“Dil Na Umeed To Nahin” may be heavy viewing, focusing on realistic, serious issues, but it’s not only essential viewing, it’s also presented in a way that makes it enjoyable to watch – if enjoyable could be the right word. Presented by the Kashf Foundation, “Dil Na Umeed To Nahin” has been written by Amna Mufi, directed by Kashif Nisar and stars Yumna Zaidi, Wahaj Ali, Noman Ejaz, Samiya Mumtaz, Yasra Rizvi and Noor Ul Hassan in lead roles. Last we saw, Sumbal has desperately been dreaming of a different life for herself and has become fixated on the arrival of another young girl, unwilling to see her relive Sumbal’s own experiences.
In episode 11, Sumbal (Yumna Zaidi), Savera (Yasra Rizvi) and young Sadia are taken to a party by Adnan Shah Tipu’s character, Akram. Up until now, Akram has been seen as a heartless enforcer, almost a security guard put in place to keep the girls in check. And yet, in this episode, we see that Akram appears to have a soft side for Savera. But do not be fooled; soft spot or not, Akram is an animal, trained to treat these women as property, a means for financial gain – and Adnan Shah Tipu is doing an incredible job in this role. Once at the party, Sumbal realizes what’s about to happen to Sadia as she’s been drugged in a bedroom upstairs and chooses that moment to make her escape, taking the young girl and making a run for it – only to wind up in Zulfi’s (Omair Rana) car. Zulfi is a complex character, as it’s not clear where he stands. But Zulfi seems to be kind-hearted and while he’s shocked to find the girls in his car, he does his best to get them past the barriers to safety. Unfortunately, Akram finds them in his car and when the girls make their escape, Akram shoots Sadia in the leg. One would think this is the end of such plans for Sumbal and Sadia, but there’s a surprising twist – someone poisons Madam’s (Navid Shahzad) tea and while the entire household is frantic in helping her, Sumbal and Sadia make their second escape attempt of the night. Who spiked the tea? There are two main suspects (for viewers) – Zulfi, still upholding his promise to help, or Savera, finally taking pity on her friend.
Coming to Jamshed, we see a grown up Jamshed (Wahaj Ali) reminiscing about his past life. Little Jamshed continues to work as domesticated help and his boss is rather demanding. The real tragedy of his situation is felt when the woman’s own two children arrive home, two boys around Jamshed’s age, and are smothered with love by their mother and taken into the house – as she calls to Jamshed to get the boys bags from the car. The boys initially seem to consider Jamshed a friend of sorts, talking to him and getting to know him – but these boys come from different backgrounds and think less of Jamshed, as their parents see him as less, so it’s revealed that the boys use Jamshed to do their homework for them. It’s heartbreaking to see Jamshed’s circumstances, as Jamshed appeared to be happier even in jail than at present. How many kids suffer through this reality? There are so many children who work in households as the household help, watching the kids of the house living their childhood, a life these other children can only dream of as they spend their own childhood working.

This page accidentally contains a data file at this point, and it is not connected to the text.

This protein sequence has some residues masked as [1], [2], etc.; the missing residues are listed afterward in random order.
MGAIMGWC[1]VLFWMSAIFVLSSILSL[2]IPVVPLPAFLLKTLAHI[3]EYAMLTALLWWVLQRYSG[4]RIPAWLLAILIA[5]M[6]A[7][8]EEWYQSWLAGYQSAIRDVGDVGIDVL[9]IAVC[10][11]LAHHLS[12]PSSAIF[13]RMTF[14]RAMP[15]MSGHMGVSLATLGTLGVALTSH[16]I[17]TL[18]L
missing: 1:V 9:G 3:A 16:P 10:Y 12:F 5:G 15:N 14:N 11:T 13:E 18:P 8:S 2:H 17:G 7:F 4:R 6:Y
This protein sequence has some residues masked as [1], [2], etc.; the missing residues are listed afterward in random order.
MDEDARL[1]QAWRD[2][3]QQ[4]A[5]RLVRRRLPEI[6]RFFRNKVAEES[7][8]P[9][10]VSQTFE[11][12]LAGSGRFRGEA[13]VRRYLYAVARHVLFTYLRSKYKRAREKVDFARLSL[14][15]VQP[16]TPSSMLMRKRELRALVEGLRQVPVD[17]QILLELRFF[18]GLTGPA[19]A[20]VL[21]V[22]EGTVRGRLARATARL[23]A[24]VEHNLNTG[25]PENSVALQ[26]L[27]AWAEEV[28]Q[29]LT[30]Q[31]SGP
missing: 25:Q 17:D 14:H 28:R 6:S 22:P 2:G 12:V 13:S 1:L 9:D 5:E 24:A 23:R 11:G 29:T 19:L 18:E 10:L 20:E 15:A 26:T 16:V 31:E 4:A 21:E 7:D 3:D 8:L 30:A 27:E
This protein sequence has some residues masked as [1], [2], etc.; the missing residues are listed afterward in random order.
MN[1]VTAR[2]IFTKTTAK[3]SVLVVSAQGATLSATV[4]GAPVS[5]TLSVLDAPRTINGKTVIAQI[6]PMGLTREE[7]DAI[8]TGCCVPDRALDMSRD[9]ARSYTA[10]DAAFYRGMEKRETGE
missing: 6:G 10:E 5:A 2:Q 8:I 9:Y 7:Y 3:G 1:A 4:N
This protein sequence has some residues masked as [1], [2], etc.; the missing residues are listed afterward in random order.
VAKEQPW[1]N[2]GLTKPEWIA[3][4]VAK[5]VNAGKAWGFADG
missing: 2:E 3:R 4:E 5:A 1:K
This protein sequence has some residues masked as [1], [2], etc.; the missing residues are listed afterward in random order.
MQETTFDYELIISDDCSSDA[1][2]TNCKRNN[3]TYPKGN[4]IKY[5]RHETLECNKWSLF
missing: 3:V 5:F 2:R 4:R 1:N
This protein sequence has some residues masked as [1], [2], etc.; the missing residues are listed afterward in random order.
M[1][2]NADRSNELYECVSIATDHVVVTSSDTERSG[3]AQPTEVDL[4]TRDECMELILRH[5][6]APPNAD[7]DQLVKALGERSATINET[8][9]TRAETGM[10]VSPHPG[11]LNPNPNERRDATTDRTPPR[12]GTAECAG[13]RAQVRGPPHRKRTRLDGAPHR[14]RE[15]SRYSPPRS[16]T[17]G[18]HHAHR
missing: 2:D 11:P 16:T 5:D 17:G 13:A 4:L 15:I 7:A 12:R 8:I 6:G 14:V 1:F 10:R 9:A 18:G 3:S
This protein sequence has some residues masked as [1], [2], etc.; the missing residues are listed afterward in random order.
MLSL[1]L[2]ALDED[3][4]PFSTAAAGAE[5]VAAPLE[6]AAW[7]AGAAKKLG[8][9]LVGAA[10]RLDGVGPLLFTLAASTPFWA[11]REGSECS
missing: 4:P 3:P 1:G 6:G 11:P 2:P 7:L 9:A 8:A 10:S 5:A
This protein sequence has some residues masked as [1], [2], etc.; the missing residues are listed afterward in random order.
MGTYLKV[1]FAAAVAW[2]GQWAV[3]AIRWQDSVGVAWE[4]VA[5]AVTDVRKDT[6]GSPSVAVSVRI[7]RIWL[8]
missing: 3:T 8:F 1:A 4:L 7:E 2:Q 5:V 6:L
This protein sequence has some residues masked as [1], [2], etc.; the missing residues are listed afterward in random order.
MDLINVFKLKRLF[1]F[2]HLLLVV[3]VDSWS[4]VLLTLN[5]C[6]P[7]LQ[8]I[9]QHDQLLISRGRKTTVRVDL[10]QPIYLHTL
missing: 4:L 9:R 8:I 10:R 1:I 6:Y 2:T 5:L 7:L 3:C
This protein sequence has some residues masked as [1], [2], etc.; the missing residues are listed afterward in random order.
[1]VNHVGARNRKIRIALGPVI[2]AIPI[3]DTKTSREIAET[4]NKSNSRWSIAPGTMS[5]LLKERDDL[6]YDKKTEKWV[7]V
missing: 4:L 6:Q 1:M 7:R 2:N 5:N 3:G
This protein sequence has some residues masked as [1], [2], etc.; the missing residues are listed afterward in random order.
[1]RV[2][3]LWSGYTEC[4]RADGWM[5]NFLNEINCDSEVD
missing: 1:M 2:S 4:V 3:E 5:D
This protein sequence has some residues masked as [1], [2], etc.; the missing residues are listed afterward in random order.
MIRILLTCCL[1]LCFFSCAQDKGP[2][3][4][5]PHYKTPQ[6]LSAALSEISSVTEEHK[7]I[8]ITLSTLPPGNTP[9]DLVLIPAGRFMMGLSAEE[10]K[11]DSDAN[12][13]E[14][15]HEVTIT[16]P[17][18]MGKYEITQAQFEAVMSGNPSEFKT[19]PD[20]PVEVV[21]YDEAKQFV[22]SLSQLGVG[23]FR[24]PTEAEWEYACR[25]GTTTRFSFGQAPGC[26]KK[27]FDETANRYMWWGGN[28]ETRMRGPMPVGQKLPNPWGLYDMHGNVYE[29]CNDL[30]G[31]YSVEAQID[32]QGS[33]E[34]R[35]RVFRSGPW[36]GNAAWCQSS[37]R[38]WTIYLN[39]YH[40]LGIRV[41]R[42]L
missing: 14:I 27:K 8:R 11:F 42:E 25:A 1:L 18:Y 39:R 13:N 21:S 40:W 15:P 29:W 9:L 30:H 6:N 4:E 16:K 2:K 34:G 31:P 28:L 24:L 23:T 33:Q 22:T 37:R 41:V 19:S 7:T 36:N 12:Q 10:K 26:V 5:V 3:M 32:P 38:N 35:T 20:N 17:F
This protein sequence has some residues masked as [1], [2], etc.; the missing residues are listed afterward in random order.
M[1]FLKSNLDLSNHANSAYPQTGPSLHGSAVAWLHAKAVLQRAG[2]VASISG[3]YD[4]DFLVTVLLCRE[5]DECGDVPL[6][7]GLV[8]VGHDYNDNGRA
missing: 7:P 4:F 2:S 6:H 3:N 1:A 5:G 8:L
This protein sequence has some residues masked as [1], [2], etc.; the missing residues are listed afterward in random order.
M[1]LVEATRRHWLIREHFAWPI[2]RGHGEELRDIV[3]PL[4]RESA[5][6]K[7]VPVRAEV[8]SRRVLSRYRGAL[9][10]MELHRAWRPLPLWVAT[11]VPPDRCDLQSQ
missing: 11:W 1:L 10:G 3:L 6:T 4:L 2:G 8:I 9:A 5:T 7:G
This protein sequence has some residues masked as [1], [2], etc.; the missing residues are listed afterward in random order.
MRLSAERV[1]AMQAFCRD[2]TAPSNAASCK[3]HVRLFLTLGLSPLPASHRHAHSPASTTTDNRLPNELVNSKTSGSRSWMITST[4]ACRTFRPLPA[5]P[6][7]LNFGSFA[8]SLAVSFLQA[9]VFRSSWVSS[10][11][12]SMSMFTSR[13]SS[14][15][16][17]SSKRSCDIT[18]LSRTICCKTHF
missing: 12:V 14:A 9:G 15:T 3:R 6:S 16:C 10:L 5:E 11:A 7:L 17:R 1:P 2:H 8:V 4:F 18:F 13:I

Fortunately, there’s a savior in sight for Jamshed, a neighbor who spots Jamshed through his window and is seen placing a phone call, requesting information on how to save this young boy from his fate. We already know Noman Ejaz’s character winds up being Jamshed’s father-figure, so the light can now be seen at the end of the tunnel. The little boy playing Jamshed genuinely deserves applause for how well he’s acting. He has won viewers over with his performance.
Little Naheed’s story continues as she and her team prepare for their tournaments against other schools, her mother and sisters helping at home, hidden from her father. Unfortunately, men like Sherwani Sahab are a danger to society. Filling Naheed’s father’s (Noor Ul Hassan) head with ideas of domesticating his daughters and pulling them out of school and protesting against the literature they read (fairy tales), he has no problem implying that he would love to remarry again – insinuating that he would like to marry a young girl rather than a widow or divorcee. This is a character that makes the skin crawl and one has to wonder what Naheed’s fate will be. Will she be able to achieve her dreams or will she be forced into life as a child bride?
There isn’t one single performance in “Dil Na Umeed To Nahin” to praise. Each and every actor is doing a brilliant job, whether it’s Yumna Zaidi, Yasra Rizvi, Adnan Tipu Shah, Omair Rana, Savera Nadeem, Navin Shahzad and especially the child actors. While many complain about the lack of production quality, the content more than makes up for it and this drama is classified as essential viewing. The next episode seems to show that Akram is the one who poisoned Madam, in hopes to take over the “kotha” himself. Knowing his nature, this will be a dangerous situation for the woman.